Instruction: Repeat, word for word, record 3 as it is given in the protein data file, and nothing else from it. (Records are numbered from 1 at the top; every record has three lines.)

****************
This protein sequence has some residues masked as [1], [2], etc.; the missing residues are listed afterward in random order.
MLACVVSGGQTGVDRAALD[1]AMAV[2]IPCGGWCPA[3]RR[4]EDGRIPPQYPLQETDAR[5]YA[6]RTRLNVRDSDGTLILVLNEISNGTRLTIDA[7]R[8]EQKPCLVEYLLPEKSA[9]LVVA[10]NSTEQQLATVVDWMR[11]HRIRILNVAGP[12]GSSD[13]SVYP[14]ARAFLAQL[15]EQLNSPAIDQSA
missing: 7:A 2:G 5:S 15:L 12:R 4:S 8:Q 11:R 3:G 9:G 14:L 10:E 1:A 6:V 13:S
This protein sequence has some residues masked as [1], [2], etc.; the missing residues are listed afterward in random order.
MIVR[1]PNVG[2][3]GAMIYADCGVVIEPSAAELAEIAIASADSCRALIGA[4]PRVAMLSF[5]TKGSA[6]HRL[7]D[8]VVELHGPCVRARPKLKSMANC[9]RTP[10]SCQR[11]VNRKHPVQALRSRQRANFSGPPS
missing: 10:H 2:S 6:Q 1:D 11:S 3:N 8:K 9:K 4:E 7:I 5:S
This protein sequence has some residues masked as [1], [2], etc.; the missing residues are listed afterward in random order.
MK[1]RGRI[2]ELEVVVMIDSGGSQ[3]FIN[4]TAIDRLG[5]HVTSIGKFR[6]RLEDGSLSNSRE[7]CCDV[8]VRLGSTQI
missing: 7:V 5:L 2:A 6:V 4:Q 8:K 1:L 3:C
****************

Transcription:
This protein sequence has some residues masked as [1], [2], etc.; the missing residues are listed afterward in random order.
MK[1]RGRI[2]ELEVVVMIDSGGSQ[3]FIN[4]TAIDRLG[5]HVTSIGKFR[6]RLEDGSLSNSRE[7]CCDV[8]VRLGSTQI
missing: 7:V 5:L 2:A 6:V 4:Q 8:K 1:L 3:C